A complicated state indeed.

Civil War / War of 1812

Shiloh National Cemetery
Pittsburg Landing/Shiloh

Some people want to  visit Tennessee to see Nashville for music or Memphis for BBQ/Elvis. Me? All about Shiloh. I am my father’s daughter. It’s in a relatively inaccessible part of Tennesee, but the drive wasn’t too hard from Oxford via Tupelo.  I stayed in Counce – near Pickwick Landing State Park, which was beautiful and hit Shiloh early. One of the best things about some of the battlefields turned National Parks is they’re open all hours so you’re not stuck to 9-5 if you don’t need the facilities of the book store/visitor’s center.

Shiloh was absolutely serene. I knew nothing could or would ever compare to Gettysburg, but it was nice to be there without a ton of Civil War tourists. Like Gettysburg, it’s relatively undeveloped in some aspects and you can still “hear the guns”. You can certainly envision the troops’ river arrival.  I wish I could have made it to Corinth to see the rail element, but there just wasn’t time. This was also where I was really feeling the heat — at Gettysburg I drove the tour route but still hopped out at most monuments. Shiloh, not so much.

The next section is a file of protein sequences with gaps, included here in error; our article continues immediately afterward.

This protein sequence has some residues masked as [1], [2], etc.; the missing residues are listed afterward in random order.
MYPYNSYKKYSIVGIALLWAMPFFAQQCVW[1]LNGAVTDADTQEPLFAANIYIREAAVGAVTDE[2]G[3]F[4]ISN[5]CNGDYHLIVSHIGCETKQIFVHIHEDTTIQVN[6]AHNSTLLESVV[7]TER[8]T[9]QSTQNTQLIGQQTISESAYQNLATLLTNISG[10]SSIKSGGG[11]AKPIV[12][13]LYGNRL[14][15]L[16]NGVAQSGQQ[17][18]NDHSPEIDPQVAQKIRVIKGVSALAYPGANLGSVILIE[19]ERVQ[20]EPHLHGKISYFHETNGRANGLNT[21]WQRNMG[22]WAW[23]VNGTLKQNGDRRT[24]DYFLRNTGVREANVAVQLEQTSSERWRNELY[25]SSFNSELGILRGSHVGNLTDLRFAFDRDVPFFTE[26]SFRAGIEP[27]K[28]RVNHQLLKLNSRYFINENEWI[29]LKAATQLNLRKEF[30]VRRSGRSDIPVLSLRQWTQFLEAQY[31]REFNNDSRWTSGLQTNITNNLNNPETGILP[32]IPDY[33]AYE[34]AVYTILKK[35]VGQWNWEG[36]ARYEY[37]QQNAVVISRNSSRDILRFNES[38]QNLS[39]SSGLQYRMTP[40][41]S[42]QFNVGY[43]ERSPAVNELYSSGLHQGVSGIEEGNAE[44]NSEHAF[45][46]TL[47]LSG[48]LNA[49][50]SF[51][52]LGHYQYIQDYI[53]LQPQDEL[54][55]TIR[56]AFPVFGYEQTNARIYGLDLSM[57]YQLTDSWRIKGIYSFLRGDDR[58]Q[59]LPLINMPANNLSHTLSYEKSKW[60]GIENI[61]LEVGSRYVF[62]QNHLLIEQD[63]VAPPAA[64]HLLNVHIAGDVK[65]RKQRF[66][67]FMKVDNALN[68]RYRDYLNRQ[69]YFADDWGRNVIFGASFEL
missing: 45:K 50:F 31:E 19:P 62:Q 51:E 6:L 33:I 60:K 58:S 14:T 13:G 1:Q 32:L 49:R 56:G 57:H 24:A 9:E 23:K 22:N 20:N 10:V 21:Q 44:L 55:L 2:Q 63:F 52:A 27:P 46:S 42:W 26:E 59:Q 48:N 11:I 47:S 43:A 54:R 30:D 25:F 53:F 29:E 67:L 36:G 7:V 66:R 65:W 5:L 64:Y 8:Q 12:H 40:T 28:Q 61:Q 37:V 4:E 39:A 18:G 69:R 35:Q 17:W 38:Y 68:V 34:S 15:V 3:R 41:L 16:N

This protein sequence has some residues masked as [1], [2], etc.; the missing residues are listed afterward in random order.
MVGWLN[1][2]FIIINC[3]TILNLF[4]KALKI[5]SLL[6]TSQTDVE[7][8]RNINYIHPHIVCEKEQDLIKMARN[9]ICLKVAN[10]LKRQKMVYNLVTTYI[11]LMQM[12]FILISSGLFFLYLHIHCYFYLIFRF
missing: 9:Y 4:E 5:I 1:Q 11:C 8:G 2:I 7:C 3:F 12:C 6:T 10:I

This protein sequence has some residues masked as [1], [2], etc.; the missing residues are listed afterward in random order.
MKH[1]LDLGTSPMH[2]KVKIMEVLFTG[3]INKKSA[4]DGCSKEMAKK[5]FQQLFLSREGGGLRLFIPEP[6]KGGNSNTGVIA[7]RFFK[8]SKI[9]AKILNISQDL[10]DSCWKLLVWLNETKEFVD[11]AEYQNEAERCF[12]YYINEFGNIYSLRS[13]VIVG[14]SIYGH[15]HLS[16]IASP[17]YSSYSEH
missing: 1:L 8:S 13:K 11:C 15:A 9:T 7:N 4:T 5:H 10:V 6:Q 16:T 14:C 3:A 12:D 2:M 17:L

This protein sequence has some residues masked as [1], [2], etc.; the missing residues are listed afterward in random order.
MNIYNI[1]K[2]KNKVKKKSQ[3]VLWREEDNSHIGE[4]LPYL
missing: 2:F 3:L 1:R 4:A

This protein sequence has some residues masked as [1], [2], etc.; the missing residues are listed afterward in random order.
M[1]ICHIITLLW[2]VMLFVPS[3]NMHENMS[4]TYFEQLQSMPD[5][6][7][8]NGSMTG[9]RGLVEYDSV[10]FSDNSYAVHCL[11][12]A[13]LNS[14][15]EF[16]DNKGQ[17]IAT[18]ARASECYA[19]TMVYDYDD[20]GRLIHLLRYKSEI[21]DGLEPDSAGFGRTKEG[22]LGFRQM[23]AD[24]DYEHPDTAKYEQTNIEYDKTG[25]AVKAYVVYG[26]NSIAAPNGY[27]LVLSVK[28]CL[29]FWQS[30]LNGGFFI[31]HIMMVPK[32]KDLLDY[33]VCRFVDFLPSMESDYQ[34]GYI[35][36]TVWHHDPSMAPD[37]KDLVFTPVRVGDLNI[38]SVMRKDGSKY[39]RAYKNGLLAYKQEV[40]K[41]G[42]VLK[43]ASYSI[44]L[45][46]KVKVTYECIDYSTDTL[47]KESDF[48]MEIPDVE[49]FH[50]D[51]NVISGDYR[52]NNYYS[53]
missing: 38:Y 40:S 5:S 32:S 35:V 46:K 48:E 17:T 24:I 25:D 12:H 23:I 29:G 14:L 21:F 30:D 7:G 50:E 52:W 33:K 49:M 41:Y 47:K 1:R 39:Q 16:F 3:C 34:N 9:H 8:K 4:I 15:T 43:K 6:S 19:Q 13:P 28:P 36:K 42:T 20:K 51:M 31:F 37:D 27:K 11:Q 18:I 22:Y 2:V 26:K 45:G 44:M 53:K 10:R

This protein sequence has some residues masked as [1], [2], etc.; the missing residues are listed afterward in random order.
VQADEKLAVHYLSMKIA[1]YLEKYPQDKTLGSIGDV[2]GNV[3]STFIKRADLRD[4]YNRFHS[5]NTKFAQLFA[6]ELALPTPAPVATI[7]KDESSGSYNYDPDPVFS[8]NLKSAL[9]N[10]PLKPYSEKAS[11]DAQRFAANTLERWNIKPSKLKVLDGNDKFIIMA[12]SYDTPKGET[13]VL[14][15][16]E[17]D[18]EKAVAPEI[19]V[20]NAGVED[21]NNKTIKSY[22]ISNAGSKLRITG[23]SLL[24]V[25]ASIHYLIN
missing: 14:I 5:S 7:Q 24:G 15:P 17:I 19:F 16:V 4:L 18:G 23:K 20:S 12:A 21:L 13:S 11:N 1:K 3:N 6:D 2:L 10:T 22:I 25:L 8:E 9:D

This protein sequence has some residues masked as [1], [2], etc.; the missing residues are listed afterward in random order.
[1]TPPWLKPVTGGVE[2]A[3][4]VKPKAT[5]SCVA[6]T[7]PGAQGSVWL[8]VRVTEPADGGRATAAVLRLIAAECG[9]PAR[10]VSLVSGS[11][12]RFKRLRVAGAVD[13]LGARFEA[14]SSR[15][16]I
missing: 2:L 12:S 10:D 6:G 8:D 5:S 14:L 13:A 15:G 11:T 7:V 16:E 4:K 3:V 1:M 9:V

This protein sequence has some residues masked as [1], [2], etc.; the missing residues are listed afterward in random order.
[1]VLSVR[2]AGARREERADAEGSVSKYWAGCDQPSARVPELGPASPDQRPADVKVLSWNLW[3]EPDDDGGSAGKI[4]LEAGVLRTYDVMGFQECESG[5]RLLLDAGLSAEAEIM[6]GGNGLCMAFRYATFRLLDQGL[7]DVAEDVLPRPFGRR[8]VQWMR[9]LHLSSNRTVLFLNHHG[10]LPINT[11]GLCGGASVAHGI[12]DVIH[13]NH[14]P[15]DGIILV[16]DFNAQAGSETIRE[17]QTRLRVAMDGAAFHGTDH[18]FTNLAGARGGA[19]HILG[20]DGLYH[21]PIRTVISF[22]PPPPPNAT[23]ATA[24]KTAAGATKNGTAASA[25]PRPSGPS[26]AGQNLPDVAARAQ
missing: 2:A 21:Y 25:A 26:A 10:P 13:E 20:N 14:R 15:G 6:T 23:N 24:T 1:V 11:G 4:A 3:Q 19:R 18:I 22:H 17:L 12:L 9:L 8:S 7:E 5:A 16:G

I hit the bookstore on the way out for my stamp and I got a talker. He had some fun ideas about New York and New Yorkers – mostly coming from The Jeffersons. As I was browsing their books on offer I was pleased to see they stocked Confederates in the Attic, validating the book I planned to read while on this trip.

The dual naming thing always surprises and catches me off guard. Shiloh just sounds more antebellum than Pittsburg Landing, and it’s how I’ve always known it. Never heard of Sharpsburg before Horowitz’ book and I always get confused with Bull Run/Manassas.

I’ll never do a purely Civil War trip, but I love incorporating it into trips, as I remember doing as far back as the mid ’90s when a college visit trip incorporated Bull Run, Fredericksurg and, I think, Antietam. This book by Michael Weeks was a great resource as to what I’d find and helped contextualize Vicksburg, Tupelo and Shiloh. I wondered whether I’d run into Horowitz’ comment that North, East and West are directions but The South is a place. I really didn’t – I saw a few Rebel flags in Alabama but generally felt it more in Charleston and Richmond. It might have been different if I were staying at more local places and time wise nearer to the battle’s dates.